updated 11:55 am EST, Tue December 22, 2009
Carrier struggling to keep up with data demands
AT&T will not be imposing tiered iPhone data plans in the near future, insists the president of AT&T Mobility, Ralph de la Vega. The executive recently spurred controversy by suggesting that AT&T would need to encourage people to use less data, something which might easily be done by forcing people to pay for capped plans. Constant Internet access is one of the main draws of the iPhone in countries like the US.
Although De la Vega has oft downplayed rumors of data tiers, he has more strongly denied them in a new interview with BusinessWeek. "There are things people say I said that I didn't say. We have not made any decision to implement tiered pricing," comments De la Vega, repeating the second sentence.
The president also reiterates suggestions that the company is looking at Wi-Fi as its salvation, for instance through its McDonald's hotspots, as well as those at Starbucks, Barnes & Noble and other locations. The carrier is also placing a strong emphasis on femtocells, which shunt home users' cellular communications off to residential broadband. For subscribers with the devices, the advantage is more reliable voice service.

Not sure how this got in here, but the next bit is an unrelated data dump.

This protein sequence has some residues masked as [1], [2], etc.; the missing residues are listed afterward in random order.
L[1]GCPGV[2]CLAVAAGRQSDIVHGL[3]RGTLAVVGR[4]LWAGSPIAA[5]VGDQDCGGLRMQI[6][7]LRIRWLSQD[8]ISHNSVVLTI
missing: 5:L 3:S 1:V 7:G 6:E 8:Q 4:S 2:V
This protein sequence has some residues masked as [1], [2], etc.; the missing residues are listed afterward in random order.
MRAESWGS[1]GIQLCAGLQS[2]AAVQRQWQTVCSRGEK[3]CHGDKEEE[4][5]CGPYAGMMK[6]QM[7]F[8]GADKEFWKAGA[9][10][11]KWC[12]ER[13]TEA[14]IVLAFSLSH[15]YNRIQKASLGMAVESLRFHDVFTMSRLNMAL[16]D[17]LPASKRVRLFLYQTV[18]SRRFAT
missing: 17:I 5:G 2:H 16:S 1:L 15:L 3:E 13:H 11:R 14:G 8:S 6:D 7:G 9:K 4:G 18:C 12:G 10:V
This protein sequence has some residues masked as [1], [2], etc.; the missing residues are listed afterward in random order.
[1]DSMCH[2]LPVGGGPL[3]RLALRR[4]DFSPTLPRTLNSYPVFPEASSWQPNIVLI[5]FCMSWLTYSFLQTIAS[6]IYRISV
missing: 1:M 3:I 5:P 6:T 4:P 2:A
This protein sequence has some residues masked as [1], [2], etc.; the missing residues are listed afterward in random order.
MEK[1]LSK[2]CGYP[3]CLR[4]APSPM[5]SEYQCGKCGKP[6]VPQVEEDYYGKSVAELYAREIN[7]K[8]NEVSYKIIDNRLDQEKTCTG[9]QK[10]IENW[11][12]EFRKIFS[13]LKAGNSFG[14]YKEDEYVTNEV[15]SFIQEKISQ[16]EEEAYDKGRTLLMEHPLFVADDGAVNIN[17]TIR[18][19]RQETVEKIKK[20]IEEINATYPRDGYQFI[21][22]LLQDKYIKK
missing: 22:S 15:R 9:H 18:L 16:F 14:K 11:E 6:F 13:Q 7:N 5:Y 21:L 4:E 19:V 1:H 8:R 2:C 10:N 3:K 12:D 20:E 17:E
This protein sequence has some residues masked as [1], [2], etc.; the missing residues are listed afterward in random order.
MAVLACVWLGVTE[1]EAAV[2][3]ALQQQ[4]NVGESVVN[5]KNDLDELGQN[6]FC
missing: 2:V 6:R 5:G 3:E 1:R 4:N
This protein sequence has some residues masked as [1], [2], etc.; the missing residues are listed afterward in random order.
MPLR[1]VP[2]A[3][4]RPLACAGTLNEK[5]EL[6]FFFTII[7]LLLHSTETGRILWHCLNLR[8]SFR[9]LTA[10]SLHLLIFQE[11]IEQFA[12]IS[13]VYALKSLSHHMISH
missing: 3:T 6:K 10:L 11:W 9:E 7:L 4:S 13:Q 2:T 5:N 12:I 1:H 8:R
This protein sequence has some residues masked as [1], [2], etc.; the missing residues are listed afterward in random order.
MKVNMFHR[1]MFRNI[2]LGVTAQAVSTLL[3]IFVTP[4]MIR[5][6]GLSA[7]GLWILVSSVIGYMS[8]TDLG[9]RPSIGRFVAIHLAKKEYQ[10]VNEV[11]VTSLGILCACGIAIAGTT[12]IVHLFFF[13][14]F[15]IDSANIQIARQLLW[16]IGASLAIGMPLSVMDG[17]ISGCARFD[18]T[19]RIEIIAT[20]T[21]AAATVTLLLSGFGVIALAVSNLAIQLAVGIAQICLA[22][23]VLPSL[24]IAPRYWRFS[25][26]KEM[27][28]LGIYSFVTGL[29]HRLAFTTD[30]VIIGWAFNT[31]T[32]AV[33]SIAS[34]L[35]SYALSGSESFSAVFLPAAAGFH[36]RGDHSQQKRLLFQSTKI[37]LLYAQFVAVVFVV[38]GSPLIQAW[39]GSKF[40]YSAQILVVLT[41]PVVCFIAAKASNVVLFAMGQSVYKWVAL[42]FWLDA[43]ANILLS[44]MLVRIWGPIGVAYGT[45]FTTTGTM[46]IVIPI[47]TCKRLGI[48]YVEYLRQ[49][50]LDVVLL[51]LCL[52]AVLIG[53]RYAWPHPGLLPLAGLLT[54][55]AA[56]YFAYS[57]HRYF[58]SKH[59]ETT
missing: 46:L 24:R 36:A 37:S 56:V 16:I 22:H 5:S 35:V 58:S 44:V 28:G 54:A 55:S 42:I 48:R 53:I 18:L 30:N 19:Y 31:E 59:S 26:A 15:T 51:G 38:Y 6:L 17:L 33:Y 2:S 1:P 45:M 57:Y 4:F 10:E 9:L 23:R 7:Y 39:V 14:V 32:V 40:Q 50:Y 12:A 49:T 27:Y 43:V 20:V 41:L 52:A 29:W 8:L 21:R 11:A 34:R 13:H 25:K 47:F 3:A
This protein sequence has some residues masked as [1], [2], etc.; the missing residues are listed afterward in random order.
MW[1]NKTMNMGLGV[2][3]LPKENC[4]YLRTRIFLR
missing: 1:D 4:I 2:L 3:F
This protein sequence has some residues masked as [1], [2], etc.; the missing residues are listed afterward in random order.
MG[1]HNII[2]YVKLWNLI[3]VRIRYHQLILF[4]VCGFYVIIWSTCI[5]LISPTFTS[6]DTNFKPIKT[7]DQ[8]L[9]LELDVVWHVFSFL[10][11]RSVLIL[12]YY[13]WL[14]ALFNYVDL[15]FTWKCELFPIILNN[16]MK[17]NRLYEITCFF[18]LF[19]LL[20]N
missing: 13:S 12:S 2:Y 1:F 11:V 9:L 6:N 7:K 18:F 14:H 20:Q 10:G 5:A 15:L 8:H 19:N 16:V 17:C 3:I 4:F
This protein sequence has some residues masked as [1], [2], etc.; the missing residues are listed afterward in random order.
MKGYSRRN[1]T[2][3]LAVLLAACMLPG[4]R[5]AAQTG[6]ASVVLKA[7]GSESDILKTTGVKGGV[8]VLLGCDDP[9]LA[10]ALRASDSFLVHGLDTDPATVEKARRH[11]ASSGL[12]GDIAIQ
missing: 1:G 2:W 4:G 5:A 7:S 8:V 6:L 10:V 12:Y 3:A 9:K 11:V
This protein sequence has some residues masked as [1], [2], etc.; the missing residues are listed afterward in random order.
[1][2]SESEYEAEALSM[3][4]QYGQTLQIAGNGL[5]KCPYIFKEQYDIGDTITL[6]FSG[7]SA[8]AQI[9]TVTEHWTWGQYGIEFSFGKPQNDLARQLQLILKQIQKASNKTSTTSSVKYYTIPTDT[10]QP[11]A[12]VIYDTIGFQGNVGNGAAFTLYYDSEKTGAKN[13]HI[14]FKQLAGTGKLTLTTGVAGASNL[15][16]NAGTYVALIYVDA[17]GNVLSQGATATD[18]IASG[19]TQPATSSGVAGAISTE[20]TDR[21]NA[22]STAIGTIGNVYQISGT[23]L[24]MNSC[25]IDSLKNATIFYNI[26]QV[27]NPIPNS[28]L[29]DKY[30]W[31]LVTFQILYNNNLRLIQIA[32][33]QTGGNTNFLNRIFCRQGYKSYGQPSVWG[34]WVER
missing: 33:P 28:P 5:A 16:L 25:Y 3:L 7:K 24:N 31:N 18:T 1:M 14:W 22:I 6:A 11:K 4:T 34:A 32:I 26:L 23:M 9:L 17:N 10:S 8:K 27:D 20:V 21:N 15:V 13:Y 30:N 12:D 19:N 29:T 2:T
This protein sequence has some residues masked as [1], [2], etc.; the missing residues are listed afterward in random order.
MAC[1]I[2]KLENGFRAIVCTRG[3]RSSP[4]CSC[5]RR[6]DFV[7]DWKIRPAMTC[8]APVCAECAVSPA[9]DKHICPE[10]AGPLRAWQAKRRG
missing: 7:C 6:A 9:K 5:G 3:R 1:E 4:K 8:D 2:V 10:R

While such solutions are potentially expensive for AT&T, research firm ComScore notes that about 60 percent of US mobile web traffic is generated by iPhones, even though they form less than a quarter of the American smartphone market. AT&T has struggled to keep up with demand, resulting in numerous complaints from iPhone owners. De la Vega nevertheless argues that upgrades are beginning to pay off, pointing to San Francisco, where the network has "never performed better." During the week of December 7th, he adds, AT&T had the fewest dropped calls in its history.